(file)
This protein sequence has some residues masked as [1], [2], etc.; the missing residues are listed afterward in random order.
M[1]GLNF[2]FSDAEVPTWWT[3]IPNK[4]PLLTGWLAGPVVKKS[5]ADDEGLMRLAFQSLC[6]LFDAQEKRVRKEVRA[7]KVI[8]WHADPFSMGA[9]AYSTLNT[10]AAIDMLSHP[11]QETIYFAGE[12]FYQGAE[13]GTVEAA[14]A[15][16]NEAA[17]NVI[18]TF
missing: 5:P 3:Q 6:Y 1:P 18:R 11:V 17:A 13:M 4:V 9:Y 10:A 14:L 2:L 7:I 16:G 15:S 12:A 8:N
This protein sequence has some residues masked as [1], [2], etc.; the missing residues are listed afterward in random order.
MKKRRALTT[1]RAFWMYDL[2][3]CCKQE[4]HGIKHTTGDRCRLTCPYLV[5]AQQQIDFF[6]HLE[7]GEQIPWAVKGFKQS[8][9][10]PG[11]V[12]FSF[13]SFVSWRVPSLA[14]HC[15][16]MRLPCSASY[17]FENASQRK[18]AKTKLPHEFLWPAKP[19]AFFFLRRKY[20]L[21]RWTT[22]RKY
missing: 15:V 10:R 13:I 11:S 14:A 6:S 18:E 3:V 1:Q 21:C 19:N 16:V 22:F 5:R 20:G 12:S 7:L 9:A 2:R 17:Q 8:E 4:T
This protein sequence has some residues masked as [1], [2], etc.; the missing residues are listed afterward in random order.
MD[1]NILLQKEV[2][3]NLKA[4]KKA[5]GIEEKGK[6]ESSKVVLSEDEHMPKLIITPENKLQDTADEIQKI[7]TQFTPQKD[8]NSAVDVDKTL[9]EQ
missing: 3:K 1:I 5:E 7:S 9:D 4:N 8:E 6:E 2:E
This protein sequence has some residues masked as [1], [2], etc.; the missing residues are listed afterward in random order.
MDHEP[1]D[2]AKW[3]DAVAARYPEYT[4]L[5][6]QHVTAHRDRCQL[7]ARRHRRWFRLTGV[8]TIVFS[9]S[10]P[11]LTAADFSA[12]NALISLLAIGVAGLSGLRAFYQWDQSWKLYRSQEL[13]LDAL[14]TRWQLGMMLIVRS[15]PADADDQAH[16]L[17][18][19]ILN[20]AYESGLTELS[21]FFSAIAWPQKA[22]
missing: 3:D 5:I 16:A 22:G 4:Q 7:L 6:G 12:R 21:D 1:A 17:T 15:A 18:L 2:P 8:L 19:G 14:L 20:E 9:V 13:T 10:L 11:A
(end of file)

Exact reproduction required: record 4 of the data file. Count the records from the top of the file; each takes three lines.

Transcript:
This protein sequence has some residues masked as [1], [2], etc.; the missing residues are listed afterward in random order.
MDHEP[1]D[2]AKW[3]DAVAARYPEYT[4]L[5][6]QHVTAHRDRCQL[7]ARRHRRWFRLTGV[8]TIVFS[9]S[10]P[11]LTAADFSA[12]NALISLLAIGVAGLSGLRAFYQWDQSWKLYRSQEL[13]LDAL[14]TRWQLGMMLIVRS[15]PADADDQAH[16]L[17][18][19]ILN[20]AYESGLTELS[21]FFSAIAWPQKA[22]
missing: 3:D 5:I 16:A 22:G 4:Q 7:L 6:G 12:R 21:D 1:A 17:T 15:A 18:L 2:P 8:L 19:G 14:L 20:E 9:V 13:T 10:L 11:A